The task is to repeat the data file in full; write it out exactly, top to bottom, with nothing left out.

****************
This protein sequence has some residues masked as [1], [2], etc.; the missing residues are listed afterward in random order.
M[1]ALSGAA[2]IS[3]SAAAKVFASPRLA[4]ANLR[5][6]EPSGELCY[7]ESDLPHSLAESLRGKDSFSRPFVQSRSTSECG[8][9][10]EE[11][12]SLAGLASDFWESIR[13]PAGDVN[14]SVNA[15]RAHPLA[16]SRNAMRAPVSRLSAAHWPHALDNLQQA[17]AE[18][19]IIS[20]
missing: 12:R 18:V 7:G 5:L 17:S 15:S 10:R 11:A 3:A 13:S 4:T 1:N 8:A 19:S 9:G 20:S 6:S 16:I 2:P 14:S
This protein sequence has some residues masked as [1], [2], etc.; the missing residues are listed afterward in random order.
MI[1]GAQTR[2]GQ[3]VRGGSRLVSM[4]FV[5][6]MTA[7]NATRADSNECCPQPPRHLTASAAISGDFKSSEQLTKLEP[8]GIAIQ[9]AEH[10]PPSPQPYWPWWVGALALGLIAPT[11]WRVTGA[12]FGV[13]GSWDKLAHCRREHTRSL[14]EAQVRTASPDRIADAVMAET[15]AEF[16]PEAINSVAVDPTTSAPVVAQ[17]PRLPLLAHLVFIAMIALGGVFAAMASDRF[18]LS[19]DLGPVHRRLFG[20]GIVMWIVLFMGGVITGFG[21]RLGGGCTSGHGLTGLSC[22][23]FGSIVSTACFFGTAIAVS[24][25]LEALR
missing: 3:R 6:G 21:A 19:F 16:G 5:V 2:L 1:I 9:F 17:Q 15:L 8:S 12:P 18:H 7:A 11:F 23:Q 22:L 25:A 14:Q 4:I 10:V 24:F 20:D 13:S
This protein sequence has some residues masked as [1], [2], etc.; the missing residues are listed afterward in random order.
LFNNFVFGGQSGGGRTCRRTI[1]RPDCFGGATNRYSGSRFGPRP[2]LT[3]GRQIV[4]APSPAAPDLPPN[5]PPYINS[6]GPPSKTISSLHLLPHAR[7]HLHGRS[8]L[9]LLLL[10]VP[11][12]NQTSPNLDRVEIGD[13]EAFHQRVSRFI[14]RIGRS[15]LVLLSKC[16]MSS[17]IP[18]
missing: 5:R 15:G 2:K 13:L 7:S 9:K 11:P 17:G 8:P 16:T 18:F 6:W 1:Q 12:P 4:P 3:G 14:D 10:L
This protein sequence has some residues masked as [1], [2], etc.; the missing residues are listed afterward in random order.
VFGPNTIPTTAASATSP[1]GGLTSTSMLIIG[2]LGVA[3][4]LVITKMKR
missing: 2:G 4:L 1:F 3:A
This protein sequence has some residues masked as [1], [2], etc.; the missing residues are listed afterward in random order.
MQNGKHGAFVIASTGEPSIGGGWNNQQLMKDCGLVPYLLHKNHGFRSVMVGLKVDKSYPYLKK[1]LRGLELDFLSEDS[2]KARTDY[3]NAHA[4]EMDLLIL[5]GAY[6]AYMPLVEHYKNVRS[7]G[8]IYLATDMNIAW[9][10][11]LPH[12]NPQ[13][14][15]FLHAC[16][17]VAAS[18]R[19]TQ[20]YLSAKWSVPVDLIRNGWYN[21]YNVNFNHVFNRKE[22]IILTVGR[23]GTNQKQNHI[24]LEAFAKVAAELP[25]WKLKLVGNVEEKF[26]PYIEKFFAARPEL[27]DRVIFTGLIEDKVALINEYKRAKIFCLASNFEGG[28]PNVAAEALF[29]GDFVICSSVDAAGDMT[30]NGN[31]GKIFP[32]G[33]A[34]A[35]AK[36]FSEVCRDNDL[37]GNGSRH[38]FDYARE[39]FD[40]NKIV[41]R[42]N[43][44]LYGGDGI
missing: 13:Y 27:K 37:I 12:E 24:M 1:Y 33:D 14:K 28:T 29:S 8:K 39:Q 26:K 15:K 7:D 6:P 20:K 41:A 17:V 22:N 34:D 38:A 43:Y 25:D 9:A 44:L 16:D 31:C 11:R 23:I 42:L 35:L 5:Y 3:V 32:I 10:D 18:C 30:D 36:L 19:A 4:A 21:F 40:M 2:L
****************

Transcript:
This protein sequence has some residues masked as [1], [2], etc.; the missing residues are listed afterward in random order.
M[1]ALSGAA[2]IS[3]SAAAKVFASPRLA[4]ANLR[5][6]EPSGELCY[7]ESDLPHSLAESLRGKDSFSRPFVQSRSTSECG[8][9][10]EE[11][12]SLAGLASDFWESIR[13]PAGDVN[14]SVNA[15]RAHPLA[16]SRNAMRAPVSRLSAAHWPHALDNLQQA[17]AE[18][19]IIS[20]
missing: 12:R 18:V 7:G 5:L 17:S 15:S 10:R 11:A 3:A 13:S 4:T 1:N 8:A 19:S 9:G 20:S 6:S 16:I 2:P 14:S
This protein sequence has some residues masked as [1], [2], etc.; the missing residues are listed afterward in random order.
MI[1]GAQTR[2]GQ[3]VRGGSRLVSM[4]FV[5][6]MTA[7]NATRADSNECCPQPPRHLTASAAISGDFKSSEQLTKLEP[8]GIAIQ[9]AEH[10]PPSPQPYWPWWVGALALGLIAPT[11]WRVTGA[12]FGV[13]GSWDKLAHCRREHTRSL[14]EAQVRTASPDRIADAVMAET[15]AEF[16]PEAINSVAVDPTTSAPVVAQ[17]PRLPLLAHLVFIAMIALGGVFAAMASDRF[18]LS[19]DLGPVHRRLFG[20]GIVMWIVLFMGGVITGFG[21]RLGGGCTSGHGLTGLSC[22][23]FGSIVSTACFFGTAIAVS[24][25]LEALR
missing: 3:R 6:G 21:A 19:F 16:G 5:V 2:L 1:I 9:F 17:Q 15:L 8:S 12:P 18:H 7:A 11:F 23:Q 22:L 25:A 14:Q 4:I 10:V 24:F 20:D 13:S
This protein sequence has some residues masked as [1], [2], etc.; the missing residues are listed afterward in random order.
LFNNFVFGGQSGGGRTCRRTI[1]RPDCFGGATNRYSGSRFGPRP[2]LT[3]GRQIV[4]APSPAAPDLPPN[5]PPYINS[6]GPPSKTISSLHLLPHAR[7]HLHGRS[8]L[9]LLLL[10]VP[11][12]NQTSPNLDRVEIGD[13]EAFHQRVSRFI[14]RIGRS[15]LVLLSKC[16]MSS[17]IP[18]
missing: 5:R 15:G 2:K 13:L 7:S 9:K 11:P 17:G 8:P 16:T 18:F 6:W 1:Q 12:P 4:P 3:G 14:D 10:L
This protein sequence has some residues masked as [1], [2], etc.; the missing residues are listed afterward in random order.
VFGPNTIPTTAASATSP[1]GGLTSTSMLIIG[2]LGVA[3][4]LVITKMKR
missing: 2:G 4:L 1:F 3:A
This protein sequence has some residues masked as [1], [2], etc.; the missing residues are listed afterward in random order.
MQNGKHGAFVIASTGEPSIGGGWNNQQLMKDCGLVPYLLHKNHGFRSVMVGLKVDKSYPYLKK[1]LRGLELDFLSEDS[2]KARTDY[3]NAHA[4]EMDLLIL[5]GAY[6]AYMPLVEHYKNVRS[7]G[8]IYLATDMNIAW[9][10][11]LPH[12]NPQ[13][14][15]FLHAC[16][17]VAAS[18]R[19]TQ[20]YLSAKWSVPVDLIRNGWYN[21]YNVNFNHVFNRKE[22]IILTVGR[23]GTNQKQNHI[24]LEAFAKVAAELP[25]WKLKLVGNVEEKF[26]PYIEKFFAARPEL[27]DRVIFTGLIEDKVALINEYKRAKIFCLASNFEGG[28]PNVAAEALF[29]GDFVICSSVDAAGDMT[30]NGN[31]GKIFP[32]G[33]A[34]A[35]AK[36]FSEVCRDNDL[37]GNGSRH[38]FDYARE[39]FD[40]NKIV[41]R[42]N[43][44]LYGGDGI
missing: 13:Y 27:K 37:I 12:E 24:M 1:Y 33:D 14:K 28:T 29:S 8:K 39:Q 26:K 15:K 7:D 6:P 20:K 41:A 17:V 22:N 34:D 38:A 43:Y 25:D 9:A 44:L 16:D 31:C 11:R 23:I 42:L 35:L 5:Y 3:V 32:I 10:D 18:C 30:D 36:L 19:A 4:A 21:F 40:M 2:L